Now the downside to this software is the cost. At the time of this writing, the cheapest plan is $24US per month (billed yearly). It’s affordable, probably, for a designer with plenty of clients already. But when every dollar counts, this is one tool you can probably do without.

For anyone who’s a little cash-strapped, you can replicate the basic functionality for requesting content with a much simpler tool like Google Forms. Just make one for each page, and go. You can embed these forms, too, so if you already have something like a “client area” set up on your website, you could theoretically set each client up with their own set of forms to fill out, all in one place.

Automated reminder emails? Well, there’s no shortage of mass mailing applications out there. If you’re already using one, you could schedule some reminders pretty easily. Just be sure to turn them off once you’ve gotten a response.

Annoying them is one thing. Using robots to do it is another.

 

Featured image via Unsplash.

Rediscover creativity: 3 ways to do it right

Rediscover creativity: 3 ways to do it right

How do you find creativity in moments when it seems impossible to create something? How do you find inspiration to do something? This is a question that a designer asks over and over again. Especially in difficult periods of working or personal life. The first thing to do, when ideas are not coming, when creativity is not found, is to try to understand the reasons for the problem. Its causes. There can be multiple. But often the cause of lack of creativity is due to two or three key elements: stress, performance/result anxiety, lack of motivation.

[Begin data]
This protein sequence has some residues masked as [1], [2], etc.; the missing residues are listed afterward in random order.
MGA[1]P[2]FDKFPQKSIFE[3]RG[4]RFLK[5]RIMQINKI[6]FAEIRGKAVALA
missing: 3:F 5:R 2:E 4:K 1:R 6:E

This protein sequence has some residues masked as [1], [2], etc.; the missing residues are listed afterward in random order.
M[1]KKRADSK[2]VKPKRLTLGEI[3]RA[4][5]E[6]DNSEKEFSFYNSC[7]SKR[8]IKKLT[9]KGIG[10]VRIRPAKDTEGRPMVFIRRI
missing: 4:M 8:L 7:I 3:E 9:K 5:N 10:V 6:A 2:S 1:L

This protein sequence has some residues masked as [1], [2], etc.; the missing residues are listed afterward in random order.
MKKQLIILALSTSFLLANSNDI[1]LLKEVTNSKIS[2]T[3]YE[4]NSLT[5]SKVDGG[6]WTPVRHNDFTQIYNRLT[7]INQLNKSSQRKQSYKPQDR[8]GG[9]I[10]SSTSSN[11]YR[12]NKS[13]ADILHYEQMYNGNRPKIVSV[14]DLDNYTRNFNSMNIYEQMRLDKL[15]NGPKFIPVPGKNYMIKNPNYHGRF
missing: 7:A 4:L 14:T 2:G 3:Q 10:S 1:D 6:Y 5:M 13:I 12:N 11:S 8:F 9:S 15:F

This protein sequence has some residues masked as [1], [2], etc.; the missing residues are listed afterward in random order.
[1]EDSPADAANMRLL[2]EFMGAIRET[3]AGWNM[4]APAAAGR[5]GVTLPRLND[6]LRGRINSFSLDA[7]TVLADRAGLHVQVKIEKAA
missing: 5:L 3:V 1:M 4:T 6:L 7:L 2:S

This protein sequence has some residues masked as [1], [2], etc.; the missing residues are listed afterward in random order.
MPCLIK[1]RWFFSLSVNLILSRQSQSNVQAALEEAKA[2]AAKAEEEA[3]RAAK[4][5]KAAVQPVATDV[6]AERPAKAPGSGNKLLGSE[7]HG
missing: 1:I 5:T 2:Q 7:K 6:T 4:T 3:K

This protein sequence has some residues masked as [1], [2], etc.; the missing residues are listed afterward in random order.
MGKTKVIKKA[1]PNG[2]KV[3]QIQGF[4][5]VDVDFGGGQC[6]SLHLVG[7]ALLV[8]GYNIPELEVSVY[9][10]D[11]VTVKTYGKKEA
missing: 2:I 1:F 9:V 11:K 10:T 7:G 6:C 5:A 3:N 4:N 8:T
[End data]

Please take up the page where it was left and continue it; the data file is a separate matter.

So let’s try to understand why sometimes, ideas just don’t come up.

Why is creativity lost? Why don’t we get ideas anymore?

The human brain is a bit like a computer. As long as all the elements work, the whole system works. But, much like a computer, or any other complex machine, once one tiny thing is out of place, the whole system starts to fall apart. For those of us who use our creative abilities for a living, this most often manifests in the lack of ideas. It is not that the brain goes out. It’s simply that good ideas just don’t seem to surface.

Rediscover creativity

Why does this happen? I’m neither a psychologist nor a guru of personal growth, motivation or anything like that. In this article, I write substantially what I and many others have experienced throughout our careers. Having said that, why do we lose creativity? Mainly due to “brakes” inside or outside our brains. By internal brakes I mean mental situations that we create ourselves, by external brakes I mean situations that involve us (unforeseen events, results not achieved, etc.). We, therefore, see the three causes that usually cause a decline in creativity. In total, there are 3 major reasons for all of our creative struggles. Let’s start off with the first reason:

First cause: stress

Too many things to do, too many emails to reply to, too many projects to prepare for. Spending, family, social life, work, the client, the meeting.

Stress.